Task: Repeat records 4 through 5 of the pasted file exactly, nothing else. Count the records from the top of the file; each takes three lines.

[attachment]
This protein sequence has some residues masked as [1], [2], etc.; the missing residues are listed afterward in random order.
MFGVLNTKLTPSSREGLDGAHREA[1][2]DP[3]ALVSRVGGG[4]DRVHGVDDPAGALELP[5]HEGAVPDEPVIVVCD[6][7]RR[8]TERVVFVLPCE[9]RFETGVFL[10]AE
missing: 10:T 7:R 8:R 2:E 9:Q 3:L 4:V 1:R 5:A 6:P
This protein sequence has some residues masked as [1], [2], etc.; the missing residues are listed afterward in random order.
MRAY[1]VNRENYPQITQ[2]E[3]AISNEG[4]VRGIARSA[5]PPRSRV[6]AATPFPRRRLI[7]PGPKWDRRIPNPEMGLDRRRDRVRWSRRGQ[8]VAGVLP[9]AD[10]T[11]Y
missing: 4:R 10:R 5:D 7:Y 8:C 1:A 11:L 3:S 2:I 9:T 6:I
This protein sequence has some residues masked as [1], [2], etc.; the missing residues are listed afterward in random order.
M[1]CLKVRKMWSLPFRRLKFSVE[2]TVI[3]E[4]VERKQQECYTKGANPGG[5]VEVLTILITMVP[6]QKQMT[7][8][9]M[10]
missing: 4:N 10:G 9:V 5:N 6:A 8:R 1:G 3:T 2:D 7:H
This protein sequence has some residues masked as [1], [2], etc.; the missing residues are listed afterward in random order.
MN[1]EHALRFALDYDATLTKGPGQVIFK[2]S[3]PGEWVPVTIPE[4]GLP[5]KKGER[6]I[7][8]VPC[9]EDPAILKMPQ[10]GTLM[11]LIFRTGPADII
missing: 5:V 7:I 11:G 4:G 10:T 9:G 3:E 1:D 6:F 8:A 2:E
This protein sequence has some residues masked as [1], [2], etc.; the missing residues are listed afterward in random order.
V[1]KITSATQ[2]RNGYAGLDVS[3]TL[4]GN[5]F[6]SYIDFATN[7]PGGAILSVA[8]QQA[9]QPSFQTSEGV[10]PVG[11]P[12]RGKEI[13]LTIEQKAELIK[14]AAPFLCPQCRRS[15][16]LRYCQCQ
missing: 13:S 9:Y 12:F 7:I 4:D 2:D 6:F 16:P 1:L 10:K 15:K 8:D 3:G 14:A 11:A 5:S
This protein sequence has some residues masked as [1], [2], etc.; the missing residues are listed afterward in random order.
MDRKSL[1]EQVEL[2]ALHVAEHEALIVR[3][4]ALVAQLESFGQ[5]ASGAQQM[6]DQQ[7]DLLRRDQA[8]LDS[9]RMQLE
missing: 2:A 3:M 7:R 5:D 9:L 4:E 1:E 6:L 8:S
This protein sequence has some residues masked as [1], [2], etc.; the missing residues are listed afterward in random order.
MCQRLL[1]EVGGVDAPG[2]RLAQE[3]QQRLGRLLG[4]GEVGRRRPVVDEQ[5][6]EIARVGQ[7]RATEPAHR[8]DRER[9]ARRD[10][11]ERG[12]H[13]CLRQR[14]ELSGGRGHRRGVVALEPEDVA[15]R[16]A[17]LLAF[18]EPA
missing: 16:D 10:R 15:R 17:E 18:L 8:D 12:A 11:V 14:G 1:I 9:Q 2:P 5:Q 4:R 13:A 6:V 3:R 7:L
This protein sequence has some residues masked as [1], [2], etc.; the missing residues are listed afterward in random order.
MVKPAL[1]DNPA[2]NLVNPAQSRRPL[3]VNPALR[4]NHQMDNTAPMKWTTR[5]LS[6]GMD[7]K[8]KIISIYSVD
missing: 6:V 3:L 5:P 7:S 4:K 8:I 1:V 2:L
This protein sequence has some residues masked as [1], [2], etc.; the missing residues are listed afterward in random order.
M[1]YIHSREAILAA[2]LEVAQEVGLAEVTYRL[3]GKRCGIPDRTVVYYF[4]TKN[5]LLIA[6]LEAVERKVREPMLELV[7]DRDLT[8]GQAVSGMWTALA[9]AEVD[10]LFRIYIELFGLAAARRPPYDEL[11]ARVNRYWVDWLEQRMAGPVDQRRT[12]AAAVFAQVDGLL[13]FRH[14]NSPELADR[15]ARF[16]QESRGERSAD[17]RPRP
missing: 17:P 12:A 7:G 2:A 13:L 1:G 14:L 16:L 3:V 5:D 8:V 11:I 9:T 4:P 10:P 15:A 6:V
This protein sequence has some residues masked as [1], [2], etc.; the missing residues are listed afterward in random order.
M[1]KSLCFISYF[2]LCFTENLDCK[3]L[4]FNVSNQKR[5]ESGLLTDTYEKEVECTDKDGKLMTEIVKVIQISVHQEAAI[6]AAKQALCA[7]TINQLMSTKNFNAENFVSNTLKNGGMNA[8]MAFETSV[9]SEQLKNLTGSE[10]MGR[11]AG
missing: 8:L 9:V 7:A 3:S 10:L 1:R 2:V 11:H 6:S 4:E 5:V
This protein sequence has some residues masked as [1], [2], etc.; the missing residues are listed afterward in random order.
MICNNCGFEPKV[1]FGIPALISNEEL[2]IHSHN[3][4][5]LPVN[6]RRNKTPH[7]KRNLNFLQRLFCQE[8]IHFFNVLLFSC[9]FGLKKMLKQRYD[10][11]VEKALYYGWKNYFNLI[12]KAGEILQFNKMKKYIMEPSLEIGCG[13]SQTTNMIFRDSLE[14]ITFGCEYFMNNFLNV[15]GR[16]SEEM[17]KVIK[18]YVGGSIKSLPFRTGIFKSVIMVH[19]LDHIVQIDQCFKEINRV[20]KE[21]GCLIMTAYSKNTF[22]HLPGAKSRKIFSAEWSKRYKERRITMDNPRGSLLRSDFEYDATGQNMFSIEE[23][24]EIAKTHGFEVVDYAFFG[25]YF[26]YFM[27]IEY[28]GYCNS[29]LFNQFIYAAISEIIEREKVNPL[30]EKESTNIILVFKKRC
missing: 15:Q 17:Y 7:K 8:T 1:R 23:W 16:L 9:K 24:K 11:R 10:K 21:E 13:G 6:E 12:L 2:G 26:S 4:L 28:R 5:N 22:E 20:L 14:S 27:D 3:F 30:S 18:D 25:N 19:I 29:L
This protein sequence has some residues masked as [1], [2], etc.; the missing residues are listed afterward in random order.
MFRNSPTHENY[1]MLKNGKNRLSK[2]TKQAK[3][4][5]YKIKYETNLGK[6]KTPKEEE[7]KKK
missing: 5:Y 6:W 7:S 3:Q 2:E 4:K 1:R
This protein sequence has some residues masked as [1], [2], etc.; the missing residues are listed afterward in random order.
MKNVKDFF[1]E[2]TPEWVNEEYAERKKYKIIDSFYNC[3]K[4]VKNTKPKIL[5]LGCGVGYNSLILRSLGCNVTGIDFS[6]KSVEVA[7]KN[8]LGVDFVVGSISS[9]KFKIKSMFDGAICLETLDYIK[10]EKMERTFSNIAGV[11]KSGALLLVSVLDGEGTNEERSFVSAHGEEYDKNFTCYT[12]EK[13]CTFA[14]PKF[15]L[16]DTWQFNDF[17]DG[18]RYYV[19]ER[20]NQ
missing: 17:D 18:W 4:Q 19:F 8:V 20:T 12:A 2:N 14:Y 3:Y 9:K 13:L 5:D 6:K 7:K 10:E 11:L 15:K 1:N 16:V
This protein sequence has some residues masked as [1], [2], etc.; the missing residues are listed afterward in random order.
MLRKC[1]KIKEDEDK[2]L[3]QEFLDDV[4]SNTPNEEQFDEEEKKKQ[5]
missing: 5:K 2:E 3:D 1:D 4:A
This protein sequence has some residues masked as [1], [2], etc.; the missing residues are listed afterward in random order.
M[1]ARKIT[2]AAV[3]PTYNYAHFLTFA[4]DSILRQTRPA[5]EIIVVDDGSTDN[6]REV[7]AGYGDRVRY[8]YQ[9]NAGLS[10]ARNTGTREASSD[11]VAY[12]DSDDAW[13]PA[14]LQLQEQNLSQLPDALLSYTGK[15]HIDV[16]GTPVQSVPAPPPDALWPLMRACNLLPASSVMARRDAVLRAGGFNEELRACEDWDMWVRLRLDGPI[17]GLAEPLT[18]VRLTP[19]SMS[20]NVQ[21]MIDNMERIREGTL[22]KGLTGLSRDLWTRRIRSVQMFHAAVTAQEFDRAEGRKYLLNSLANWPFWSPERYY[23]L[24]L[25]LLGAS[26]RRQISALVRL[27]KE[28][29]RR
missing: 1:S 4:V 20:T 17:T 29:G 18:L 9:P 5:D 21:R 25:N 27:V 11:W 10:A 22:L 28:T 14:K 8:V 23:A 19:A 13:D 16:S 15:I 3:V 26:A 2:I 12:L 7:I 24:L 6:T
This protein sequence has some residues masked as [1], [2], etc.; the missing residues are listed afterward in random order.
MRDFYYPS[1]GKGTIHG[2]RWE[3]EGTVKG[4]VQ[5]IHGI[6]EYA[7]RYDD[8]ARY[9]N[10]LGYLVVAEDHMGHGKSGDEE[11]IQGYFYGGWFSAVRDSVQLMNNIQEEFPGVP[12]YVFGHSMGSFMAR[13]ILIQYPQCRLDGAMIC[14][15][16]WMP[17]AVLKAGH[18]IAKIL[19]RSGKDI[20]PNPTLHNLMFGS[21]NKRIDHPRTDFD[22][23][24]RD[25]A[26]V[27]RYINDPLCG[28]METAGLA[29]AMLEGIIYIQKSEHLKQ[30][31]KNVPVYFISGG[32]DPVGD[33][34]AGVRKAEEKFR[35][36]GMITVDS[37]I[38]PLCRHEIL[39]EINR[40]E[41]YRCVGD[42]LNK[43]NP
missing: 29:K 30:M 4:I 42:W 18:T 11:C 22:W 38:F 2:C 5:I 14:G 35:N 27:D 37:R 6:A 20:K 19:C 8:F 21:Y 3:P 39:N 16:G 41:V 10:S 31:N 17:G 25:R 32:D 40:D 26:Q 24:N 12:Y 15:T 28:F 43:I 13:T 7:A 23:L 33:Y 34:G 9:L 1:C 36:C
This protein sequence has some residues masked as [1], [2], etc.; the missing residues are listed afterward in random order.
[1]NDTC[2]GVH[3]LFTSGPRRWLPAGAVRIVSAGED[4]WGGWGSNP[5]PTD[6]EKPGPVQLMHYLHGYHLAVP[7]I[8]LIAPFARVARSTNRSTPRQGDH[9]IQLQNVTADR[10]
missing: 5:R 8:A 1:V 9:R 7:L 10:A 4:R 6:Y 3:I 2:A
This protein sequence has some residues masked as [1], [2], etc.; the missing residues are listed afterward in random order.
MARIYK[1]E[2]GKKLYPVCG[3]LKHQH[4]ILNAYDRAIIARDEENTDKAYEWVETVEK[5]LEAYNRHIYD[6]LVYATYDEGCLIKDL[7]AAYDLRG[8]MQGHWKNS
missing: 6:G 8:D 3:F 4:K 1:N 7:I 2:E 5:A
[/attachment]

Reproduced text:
This protein sequence has some residues masked as [1], [2], etc.; the missing residues are listed afterward in random order.
MN[1]EHALRFALDYDATLTKGPGQVIFK[2]S[3]PGEWVPVTIPE[4]GLP[5]KKGER[6]I[7][8]VPC[9]EDPAILKMPQ[10]GTLM[11]LIFRTGPADII
missing: 5:V 7:I 11:G 4:G 10:T 9:G 3:E 1:D 6:F 8:A 2:E
This protein sequence has some residues masked as [1], [2], etc.; the missing residues are listed afterward in random order.
V[1]KITSATQ[2]RNGYAGLDVS[3]TL[4]GN[5]F[6]SYIDFATN[7]PGGAILSVA[8]QQA[9]QPSFQTSEGV[10]PVG[11]P[12]RGKEI[13]LTIEQKAELIK[14]AAPFLCPQCRRS[15][16]LRYCQCQ
missing: 13:S 9:Y 12:F 7:I 4:D 2:D 6:F 16:P 1:L 10:K 15:K 8:D 3:G 14:A 11:A 5:S